How’s life? OECD reveals well-being global standards drop
The global economic crisis has had a profound impact on people’s well-being, reaching far beyond the loss of jobs and income, and affecting citizens’ satisfaction with their lives and their trust in governments, according to a new OECD report.
How’s Life? finds that subjective well-being deteriorated in countries most affected by the crisis. Between 2007 and 2012, reported average life satisfaction declined by more than 20% in Greece, 12% in Spain, and 10% in Italy. However, moderate increases were recorded in Germany, Israel, Russia, Mexico and Sweden.
The Paris-based think tank assessed well-being’s standards according to a number of surveys and indicators assessed under 11 categories, ranging from income and wealth to personal security, health, political engagement, and life-work balance.
The report also finds that citizens in the hardest-hit euro area countries have lost trust in their governments and institutions. The percentage of people in these countries claiming to trust national government fell by 10 percentage points in the five years leading to 2012. In the OECD countries as a whole, less than half of those surveyed said they trusted their governments – the lowest level recorded since 2006.
“This report is a wake-up call to us all,” said OECD Secretary-General Angel Gurría. “It is a reminder that the central purpose of economic policies is to improve people’s lives. We need to rethink how to place people’s needs at the heart of policy-making”.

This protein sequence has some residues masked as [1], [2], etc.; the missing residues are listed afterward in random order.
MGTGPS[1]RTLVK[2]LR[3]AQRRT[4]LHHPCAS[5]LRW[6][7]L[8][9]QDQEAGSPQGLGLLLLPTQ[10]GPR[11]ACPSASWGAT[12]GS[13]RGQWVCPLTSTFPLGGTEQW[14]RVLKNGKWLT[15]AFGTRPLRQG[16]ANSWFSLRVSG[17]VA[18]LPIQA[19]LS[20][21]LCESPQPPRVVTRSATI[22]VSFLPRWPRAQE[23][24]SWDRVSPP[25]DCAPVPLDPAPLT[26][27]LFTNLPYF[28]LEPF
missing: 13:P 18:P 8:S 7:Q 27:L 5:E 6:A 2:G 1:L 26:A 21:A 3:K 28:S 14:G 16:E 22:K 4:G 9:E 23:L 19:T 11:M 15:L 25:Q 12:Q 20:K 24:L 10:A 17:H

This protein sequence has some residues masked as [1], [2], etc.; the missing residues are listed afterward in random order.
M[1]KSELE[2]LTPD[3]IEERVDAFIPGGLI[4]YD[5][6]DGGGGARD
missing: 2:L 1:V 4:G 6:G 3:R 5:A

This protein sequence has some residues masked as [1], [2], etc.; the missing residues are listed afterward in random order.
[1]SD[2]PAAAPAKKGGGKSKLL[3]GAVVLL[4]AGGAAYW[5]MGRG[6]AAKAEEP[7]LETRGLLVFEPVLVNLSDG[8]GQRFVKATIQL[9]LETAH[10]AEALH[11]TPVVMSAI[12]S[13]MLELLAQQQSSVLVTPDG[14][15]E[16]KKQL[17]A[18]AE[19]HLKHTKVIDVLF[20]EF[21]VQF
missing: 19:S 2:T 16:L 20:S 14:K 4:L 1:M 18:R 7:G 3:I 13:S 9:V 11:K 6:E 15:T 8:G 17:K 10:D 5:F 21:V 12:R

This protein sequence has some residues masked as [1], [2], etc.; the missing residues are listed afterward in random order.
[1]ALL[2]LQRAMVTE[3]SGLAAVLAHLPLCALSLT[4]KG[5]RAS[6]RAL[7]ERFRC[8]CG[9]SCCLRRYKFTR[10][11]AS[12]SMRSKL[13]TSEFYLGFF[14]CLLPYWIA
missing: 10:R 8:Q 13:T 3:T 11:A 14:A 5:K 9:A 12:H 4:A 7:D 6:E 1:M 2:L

Work has a major influence on well-being, says the report. Achieving the right balance between requirements and opportunities drives people’s commitment at work, and is key to strengthening their capacity to cope with demanding jobs.
In Europe, 50% of persons who face poor work organisation and workplace relationships report that their job impairs their health, compared with only 15% among those experiencing favourable conditions. With appropriate resources and support, even highly demanding jobs can be fulfilling. But without them, the accumulation of stress factors in the workplace frequently leads to health problems.
The data also show that the gender gap in favour of men has narrowed, but has not disappeared. Women still generally fall behind in terms of income, but measuring well-being based on gender reveals a more complex picture. Girls are now generally doing better than boys in school, although still remain under-represented in fields that provide greater job opportunities.
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